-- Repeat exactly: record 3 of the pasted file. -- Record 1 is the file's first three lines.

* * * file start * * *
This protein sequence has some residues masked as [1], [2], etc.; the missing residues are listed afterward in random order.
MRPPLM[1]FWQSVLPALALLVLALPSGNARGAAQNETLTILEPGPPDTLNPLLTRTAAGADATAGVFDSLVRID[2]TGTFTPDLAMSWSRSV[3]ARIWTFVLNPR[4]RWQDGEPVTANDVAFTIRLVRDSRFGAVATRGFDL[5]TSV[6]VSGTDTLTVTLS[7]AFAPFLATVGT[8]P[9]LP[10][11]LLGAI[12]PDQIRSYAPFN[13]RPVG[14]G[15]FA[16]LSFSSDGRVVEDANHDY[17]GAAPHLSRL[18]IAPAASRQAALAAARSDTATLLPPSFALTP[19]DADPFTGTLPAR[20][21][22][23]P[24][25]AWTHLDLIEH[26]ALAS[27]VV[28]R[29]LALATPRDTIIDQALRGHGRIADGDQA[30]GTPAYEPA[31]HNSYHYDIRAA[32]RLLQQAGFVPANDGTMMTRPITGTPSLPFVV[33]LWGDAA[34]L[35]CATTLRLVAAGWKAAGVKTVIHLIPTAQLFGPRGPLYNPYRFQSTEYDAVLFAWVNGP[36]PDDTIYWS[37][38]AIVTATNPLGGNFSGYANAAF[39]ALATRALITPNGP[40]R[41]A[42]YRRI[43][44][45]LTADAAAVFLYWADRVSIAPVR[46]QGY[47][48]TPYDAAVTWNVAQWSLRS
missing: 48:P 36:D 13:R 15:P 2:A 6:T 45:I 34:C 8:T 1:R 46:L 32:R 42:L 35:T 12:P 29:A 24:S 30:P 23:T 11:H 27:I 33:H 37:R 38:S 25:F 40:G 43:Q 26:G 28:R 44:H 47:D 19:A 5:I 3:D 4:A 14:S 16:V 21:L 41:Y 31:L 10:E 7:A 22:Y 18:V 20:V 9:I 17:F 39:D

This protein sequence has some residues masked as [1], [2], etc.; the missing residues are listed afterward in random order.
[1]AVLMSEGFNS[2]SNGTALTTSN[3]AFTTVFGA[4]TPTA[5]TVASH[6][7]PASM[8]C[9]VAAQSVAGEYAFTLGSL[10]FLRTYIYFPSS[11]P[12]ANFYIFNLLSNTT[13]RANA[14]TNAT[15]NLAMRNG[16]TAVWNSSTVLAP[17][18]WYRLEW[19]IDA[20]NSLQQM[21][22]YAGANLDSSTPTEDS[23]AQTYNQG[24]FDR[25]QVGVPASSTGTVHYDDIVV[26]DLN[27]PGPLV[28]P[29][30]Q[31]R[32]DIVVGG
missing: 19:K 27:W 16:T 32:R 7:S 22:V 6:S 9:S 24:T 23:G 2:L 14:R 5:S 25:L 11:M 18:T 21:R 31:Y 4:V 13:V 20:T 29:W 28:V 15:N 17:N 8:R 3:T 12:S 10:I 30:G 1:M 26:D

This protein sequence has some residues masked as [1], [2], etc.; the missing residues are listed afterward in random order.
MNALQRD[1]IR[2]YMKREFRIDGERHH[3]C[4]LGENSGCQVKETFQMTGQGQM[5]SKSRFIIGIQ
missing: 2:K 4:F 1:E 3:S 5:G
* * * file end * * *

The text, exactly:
This protein sequence has some residues masked as [1], [2], etc.; the missing residues are listed afterward in random order.
MNALQRD[1]IR[2]YMKREFRIDGERHH[3]C[4]LGENSGCQVKETFQMTGQGQM[5]SKSRFIIGIQ
missing: 2:K 4:F 1:E 3:S 5:G